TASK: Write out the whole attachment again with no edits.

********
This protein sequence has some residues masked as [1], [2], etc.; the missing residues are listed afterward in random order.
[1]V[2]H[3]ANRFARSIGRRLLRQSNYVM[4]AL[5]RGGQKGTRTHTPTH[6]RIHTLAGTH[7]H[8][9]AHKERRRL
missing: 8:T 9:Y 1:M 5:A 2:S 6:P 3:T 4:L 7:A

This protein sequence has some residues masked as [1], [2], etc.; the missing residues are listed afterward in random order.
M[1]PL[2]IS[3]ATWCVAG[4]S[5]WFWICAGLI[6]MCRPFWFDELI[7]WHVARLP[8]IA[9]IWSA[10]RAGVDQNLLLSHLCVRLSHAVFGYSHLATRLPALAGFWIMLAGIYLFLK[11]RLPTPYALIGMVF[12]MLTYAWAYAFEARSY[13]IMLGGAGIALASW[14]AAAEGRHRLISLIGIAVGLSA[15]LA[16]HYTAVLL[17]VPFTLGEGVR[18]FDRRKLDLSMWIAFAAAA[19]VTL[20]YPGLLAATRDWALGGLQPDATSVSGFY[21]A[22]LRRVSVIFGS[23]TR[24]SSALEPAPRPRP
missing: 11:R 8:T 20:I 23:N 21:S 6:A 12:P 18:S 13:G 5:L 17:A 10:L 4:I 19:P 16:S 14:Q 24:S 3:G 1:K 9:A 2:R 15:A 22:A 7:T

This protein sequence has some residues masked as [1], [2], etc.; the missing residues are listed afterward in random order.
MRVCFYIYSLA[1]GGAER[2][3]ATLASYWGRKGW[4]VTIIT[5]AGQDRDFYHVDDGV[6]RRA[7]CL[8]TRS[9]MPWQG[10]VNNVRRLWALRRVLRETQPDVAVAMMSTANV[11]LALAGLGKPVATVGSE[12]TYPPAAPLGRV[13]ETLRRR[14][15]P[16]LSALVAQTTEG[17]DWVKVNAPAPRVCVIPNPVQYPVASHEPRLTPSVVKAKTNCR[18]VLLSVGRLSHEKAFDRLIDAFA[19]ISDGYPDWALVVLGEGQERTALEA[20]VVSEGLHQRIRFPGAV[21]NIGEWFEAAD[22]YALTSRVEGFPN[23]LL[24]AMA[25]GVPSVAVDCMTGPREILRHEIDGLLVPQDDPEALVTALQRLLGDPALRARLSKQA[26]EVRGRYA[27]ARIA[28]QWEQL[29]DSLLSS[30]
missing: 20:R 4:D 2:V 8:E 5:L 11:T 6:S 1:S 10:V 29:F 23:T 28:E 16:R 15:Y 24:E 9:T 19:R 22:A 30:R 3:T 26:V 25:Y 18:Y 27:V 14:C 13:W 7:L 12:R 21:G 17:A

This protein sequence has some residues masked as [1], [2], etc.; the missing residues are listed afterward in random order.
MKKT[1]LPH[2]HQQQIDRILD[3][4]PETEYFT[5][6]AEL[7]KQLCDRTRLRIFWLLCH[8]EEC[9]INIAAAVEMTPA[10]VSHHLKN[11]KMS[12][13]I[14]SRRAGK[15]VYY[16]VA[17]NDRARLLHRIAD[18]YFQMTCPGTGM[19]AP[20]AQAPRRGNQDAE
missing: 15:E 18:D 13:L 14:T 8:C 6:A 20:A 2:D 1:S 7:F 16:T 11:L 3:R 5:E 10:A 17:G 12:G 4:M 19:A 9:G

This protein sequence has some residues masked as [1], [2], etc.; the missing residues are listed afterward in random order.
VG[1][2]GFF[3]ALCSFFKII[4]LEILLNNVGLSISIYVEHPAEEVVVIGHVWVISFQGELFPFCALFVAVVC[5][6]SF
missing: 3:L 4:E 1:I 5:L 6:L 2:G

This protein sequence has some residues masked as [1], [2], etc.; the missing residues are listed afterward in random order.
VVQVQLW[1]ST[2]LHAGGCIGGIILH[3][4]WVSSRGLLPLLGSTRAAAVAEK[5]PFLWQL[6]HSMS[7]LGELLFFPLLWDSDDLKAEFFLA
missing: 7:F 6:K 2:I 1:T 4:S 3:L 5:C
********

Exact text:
This protein sequence has some residues masked as [1], [2], etc.; the missing residues are listed afterward in random order.
[1]V[2]H[3]ANRFARSIGRRLLRQSNYVM[4]AL[5]RGGQKGTRTHTPTH[6]RIHTLAGTH[7]H[8][9]AHKERRRL
missing: 8:T 9:Y 1:M 5:A 2:S 6:P 3:T 4:L 7:A

This protein sequence has some residues masked as [1], [2], etc.; the missing residues are listed afterward in random order.
M[1]PL[2]IS[3]ATWCVAG[4]S[5]WFWICAGLI[6]MCRPFWFDELI[7]WHVARLP[8]IA[9]IWSA[10]RAGVDQNLLLSHLCVRLSHAVFGYSHLATRLPALAGFWIMLAGIYLFLK[11]RLPTPYALIGMVF[12]MLTYAWAYAFEARSY[13]IMLGGAGIALASW[14]AAAEGRHRLISLIGIAVGLSA[15]LA[16]HYTAVLL[17]VPFTLGEGVR[18]FDRRKLDLSMWIAFAAAA[19]VTL[20]YPGLLAATRDWALGGLQPDATSVSGFY[21]A[22]LRRVSVIFGS[23]TR[24]SSALEPAPRPRP
missing: 11:R 8:T 20:I 23:N 21:S 6:A 12:P 18:S 13:G 5:L 17:A 10:L 4:I 19:P 16:S 14:Q 24:S 3:G 1:K 9:A 2:R 15:A 22:A 7:T

This protein sequence has some residues masked as [1], [2], etc.; the missing residues are listed afterward in random order.
MRVCFYIYSLA[1]GGAER[2][3]ATLASYWGRKGW[4]VTIIT[5]AGQDRDFYHVDDGV[6]RRA[7]CL[8]TRS[9]MPWQG[10]VNNVRRLWALRRVLRETQPDVAVAMMSTANV[11]LALAGLGKPVATVGSE[12]TYPPAAPLGRV[13]ETLRRR[14][15]P[16]LSALVAQTTEG[17]DWVKVNAPAPRVCVIPNPVQYPVASHEPRLTPSVVKAKTNCR[18]VLLSVGRLSHEKAFDRLIDAFA[19]ISDGYPDWALVVLGEGQERTALEA[20]VVSEGLHQRIRFPGAV[21]NIGEWFEAAD[22]YALTSRVEGFPN[23]LL[24]AMA[25]GVPSVAVDCMTGPREILRHEIDGLLVPQDDPEALVTALQRLLGDPALRARLSKQA[26]EVRGRYA[27]ARIA[28]QWEQL[29]DSLLSS[30]
missing: 20:R 4:D 2:V 8:E 5:L 11:T 6:S 1:S 10:V 29:F 23:T 28:E 16:R 15:Y 24:E 9:T 19:R 22:A 30:R 3:T 26:V 25:Y 18:Y 27:V 14:C 13:W 7:L 12:R 21:G 17:A

This protein sequence has some residues masked as [1], [2], etc.; the missing residues are listed afterward in random order.
MKKT[1]LPH[2]HQQQIDRILD[3][4]PETEYFT[5][6]AEL[7]KQLCDRTRLRIFWLLCH[8]EEC[9]INIAAAVEMTPA[10]VSHHLKN[11]KMS[12][13]I[14]SRRAGK[15]VYY[16]VA[17]NDRARLLHRIAD[18]YFQMTCPGTGM[19]AP[20]AQAPRRGNQDAE
missing: 15:E 18:D 13:L 14:T 8:C 6:A 20:A 2:D 1:S 7:F 16:T 11:L 3:R 5:E 10:A 17:G 12:G 4:M 19:A 9:G

This protein sequence has some residues masked as [1], [2], etc.; the missing residues are listed afterward in random order.
VG[1][2]GFF[3]ALCSFFKII[4]LEILLNNVGLSISIYVEHPAEEVVVIGHVWVISFQGELFPFCALFVAVVC[5][6]SF
missing: 3:L 4:E 1:I 5:L 6:L 2:G

This protein sequence has some residues masked as [1], [2], etc.; the missing residues are listed afterward in random order.
VVQVQLW[1]ST[2]LHAGGCIGGIILH[3][4]WVSSRGLLPLLGSTRAAAVAEK[5]PFLWQL[6]HSMS[7]LGELLFFPLLWDSDDLKAEFFLA
missing: 7:F 6:K 2:I 1:T 4:S 3:L 5:C